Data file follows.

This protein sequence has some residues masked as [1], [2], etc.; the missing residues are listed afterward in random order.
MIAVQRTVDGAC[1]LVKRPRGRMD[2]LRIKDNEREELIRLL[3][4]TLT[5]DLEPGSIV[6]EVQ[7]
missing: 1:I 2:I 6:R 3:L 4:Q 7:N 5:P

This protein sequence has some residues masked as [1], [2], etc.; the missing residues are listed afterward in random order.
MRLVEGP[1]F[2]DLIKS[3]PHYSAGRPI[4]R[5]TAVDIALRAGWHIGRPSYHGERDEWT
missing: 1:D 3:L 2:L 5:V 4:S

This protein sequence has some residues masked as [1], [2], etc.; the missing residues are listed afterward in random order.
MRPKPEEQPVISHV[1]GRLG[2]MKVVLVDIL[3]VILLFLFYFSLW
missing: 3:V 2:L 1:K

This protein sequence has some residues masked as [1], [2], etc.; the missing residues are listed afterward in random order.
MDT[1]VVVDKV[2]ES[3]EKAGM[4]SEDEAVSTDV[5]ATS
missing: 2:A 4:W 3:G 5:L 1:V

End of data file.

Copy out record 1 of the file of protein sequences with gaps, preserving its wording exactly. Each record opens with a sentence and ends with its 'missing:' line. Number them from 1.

This protein sequence has some residues masked as [1], [2], etc.; the missing residues are listed afterward in random order.
MIAVQRTVDGAC[1]LVKRPRGRMD[2]LRIKDNEREELIRLL[3][4]TLT[5]DLEPGSIV[6]EVQ[7]
missing: 1:I 2:I 6:R 3:L 4:Q 7:N 5:P